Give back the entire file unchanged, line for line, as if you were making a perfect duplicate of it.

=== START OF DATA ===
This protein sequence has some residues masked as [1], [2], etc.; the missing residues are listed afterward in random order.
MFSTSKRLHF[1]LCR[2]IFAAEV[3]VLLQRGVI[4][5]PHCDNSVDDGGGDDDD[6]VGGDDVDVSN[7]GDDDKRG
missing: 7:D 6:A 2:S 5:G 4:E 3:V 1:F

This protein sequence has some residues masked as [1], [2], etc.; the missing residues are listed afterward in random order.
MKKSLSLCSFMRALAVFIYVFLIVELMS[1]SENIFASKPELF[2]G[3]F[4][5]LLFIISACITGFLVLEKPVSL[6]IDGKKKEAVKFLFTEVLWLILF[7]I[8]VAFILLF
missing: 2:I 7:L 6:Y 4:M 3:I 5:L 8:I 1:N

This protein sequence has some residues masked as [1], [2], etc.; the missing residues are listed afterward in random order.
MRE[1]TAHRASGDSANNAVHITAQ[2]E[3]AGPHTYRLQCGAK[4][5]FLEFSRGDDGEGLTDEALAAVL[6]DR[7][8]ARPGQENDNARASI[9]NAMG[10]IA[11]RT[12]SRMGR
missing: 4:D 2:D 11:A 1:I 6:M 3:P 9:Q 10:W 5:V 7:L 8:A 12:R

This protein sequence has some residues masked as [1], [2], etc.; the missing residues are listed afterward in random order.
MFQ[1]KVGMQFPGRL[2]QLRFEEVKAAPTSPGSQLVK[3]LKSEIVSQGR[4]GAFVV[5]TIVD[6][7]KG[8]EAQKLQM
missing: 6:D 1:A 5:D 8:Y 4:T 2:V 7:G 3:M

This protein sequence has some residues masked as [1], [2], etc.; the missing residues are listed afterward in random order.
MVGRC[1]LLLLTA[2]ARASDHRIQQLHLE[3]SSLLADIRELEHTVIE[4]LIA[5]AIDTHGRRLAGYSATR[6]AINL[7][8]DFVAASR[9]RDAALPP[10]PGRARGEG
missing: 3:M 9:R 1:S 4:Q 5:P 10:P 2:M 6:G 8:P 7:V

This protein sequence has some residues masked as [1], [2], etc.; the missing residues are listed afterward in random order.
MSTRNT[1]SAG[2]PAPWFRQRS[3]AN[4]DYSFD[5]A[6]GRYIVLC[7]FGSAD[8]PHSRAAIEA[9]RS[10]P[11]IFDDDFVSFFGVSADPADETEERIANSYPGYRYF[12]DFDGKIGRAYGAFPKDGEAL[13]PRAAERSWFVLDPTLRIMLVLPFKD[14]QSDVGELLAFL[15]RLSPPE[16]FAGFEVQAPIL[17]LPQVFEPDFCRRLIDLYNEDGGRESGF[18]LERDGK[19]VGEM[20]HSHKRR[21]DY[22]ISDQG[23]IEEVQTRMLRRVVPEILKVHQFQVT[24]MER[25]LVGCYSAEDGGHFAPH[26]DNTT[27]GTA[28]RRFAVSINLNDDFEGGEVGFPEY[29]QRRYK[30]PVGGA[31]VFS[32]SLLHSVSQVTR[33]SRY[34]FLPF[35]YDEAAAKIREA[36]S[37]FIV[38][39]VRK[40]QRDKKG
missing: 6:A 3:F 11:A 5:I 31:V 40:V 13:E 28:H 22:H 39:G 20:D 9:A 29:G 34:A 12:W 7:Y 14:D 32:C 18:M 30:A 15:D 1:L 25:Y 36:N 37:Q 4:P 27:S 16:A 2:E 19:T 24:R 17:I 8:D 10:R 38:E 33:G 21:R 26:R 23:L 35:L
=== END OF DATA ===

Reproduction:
This protein sequence has some residues masked as [1], [2], etc.; the missing residues are listed afterward in random order.
MFSTSKRLHF[1]LCR[2]IFAAEV[3]VLLQRGVI[4][5]PHCDNSVDDGGGDDDD[6]VGGDDVDVSN[7]GDDDKRG
missing: 7:D 6:A 2:S 5:G 4:E 3:V 1:F

This protein sequence has some residues masked as [1], [2], etc.; the missing residues are listed afterward in random order.
MKKSLSLCSFMRALAVFIYVFLIVELMS[1]SENIFASKPELF[2]G[3]F[4][5]LLFIISACITGFLVLEKPVSL[6]IDGKKKEAVKFLFTEVLWLILF[7]I[8]VAFILLF
missing: 2:I 7:L 6:Y 4:M 3:I 5:L 8:I 1:N

This protein sequence has some residues masked as [1], [2], etc.; the missing residues are listed afterward in random order.
MRE[1]TAHRASGDSANNAVHITAQ[2]E[3]AGPHTYRLQCGAK[4][5]FLEFSRGDDGEGLTDEALAAVL[6]DR[7][8]ARPGQENDNARASI[9]NAMG[10]IA[11]RT[12]SRMGR
missing: 4:D 2:D 11:A 1:I 6:M 3:P 9:Q 10:W 5:V 7:L 8:A 12:R

This protein sequence has some residues masked as [1], [2], etc.; the missing residues are listed afterward in random order.
MFQ[1]KVGMQFPGRL[2]QLRFEEVKAAPTSPGSQLVK[3]LKSEIVSQGR[4]GAFVV[5]TIVD[6][7]KG[8]EAQKLQM
missing: 6:D 1:A 5:D 8:Y 4:T 2:V 7:G 3:M

This protein sequence has some residues masked as [1], [2], etc.; the missing residues are listed afterward in random order.
MVGRC[1]LLLLTA[2]ARASDHRIQQLHLE[3]SSLLADIRELEHTVIE[4]LIA[5]AIDTHGRRLAGYSATR[6]AINL[7][8]DFVAASR[9]RDAALPP[10]PGRARGEG
missing: 3:M 9:R 1:S 4:Q 5:P 10:P 2:M 6:G 8:P 7:V

This protein sequence has some residues masked as [1], [2], etc.; the missing residues are listed afterward in random order.
MSTRNT[1]SAG[2]PAPWFRQRS[3]AN[4]DYSFD[5]A[6]GRYIVLC[7]FGSAD[8]PHSRAAIEA[9]RS[10]P[11]IFDDDFVSFFGVSADPADETEERIANSYPGYRYF[12]DFDGKIGRAYGAFPKDGEAL[13]PRAAERSWFVLDPTLRIMLVLPFKD[14]QSDVGELLAFL[15]RLSPPE[16]FAGFEVQAPIL[17]LPQVFEPDFCRRLIDLYNEDGGRESGF[18]LERDGK[19]VGEM[20]HSHKRR[21]DY[22]ISDQG[23]IEEVQTRMLRRVVPEILKVHQFQVT[24]MER[25]LVGCYSAEDGGHFAPH[26]DNTT[27]GTA[28]RRFAVSINLNDDFEGGEVGFPEY[29]QRRYK[30]PVGGA[31]VFS[32]SLLHSVSQVTR[33]SRY[34]FLPF[35]YDEAAAKIREA[36]S[37]FIV[38][39]VRK[40]QRDKKG
missing: 6:A 3:F 11:A 5:I 31:V 40:V 13:E 28:H 22:H 39:G 20:D 9:A 29:G 34:A 12:W 7:Y 14:D 32:C 18:M 30:A 15:D 1:L 25:Y 36:N 37:Q 4:P 27:S 16:A 2:E 19:T 24:R 17:I 8:D 10:R 38:E 33:G 21:R 26:R 23:L 35:L